30 January 2019: It’s been well over a decade since a Comprehensive Peace Agreement between the government and Maoists officially re-established peace in Nepal. Even by the usual standards of slow, little or zero progress on promises made, it’s about time the wounds inflicted by the decade-long civil war healed.
A rare moment of that healing process was witnessed by Prime Minister KP Sharma Oli on Tuesday as his home affairs minister garlanded statue of the first Inspector General of Armed Police Force, Krishna Mohan Shrestha.
It had been exactly 16 years and 3 days since the Inspector General was gunned down when Mr Thapa was situation-bound yesterday to salute the statue of the person his own party sent the assassins for.
News reports suggested that “Badal” even looked “emotional” as he saluted the statue on the occasion of the 18th Armed Police Force Day. Guests participating in the programme apparently looked at each other when the home affairs minister saluted the slain Inspector General, news reports suggested.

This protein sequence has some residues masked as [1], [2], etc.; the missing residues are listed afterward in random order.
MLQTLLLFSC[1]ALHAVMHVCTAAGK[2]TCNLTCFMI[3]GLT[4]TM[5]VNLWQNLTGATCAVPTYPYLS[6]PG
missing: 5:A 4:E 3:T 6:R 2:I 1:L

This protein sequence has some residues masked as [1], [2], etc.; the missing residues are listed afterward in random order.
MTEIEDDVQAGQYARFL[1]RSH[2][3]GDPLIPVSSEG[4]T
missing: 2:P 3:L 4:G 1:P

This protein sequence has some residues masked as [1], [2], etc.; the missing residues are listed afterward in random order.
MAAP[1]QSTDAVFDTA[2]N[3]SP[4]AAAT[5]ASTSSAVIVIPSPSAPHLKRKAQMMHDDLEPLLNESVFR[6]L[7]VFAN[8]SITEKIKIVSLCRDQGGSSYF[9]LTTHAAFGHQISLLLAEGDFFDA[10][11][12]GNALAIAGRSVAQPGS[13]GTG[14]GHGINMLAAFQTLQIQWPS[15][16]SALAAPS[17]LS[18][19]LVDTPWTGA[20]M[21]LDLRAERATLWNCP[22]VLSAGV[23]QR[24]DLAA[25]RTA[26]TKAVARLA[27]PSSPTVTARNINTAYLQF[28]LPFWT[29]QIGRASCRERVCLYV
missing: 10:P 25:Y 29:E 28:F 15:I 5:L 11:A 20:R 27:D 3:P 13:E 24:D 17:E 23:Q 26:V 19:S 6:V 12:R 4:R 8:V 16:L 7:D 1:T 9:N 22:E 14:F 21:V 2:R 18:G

One of the stealthy killers, who shot at not only the IG but also his innocent wife and a bodyguard, later told investigators that the decision to kill came from the senior leadership of the Maoist party.
Sixteen years ago, no one would have imagined that the once feared “Badal” would turn “emotional” at the commemoration of the Inspector General of the Armed Police Force, an entity the very purpose of which was to quash the “People’s Army”.
Innocents were killed and people who shouldn’t have died, died, as the government forces and Maoist guerrillas clashed between 1996 to 2006. The ill-fated “People’s War” claimed nearly 16,000 lives and left estimated 1,300 missing whose memories are now limited to the NGO catchphrase of “the disappeared”.
Yesterday’s dramatic and ironic scene at the headquarters of the Armed Police Force of Nepal no doubt indicates that the land of Buddha is on the right side of the healing process.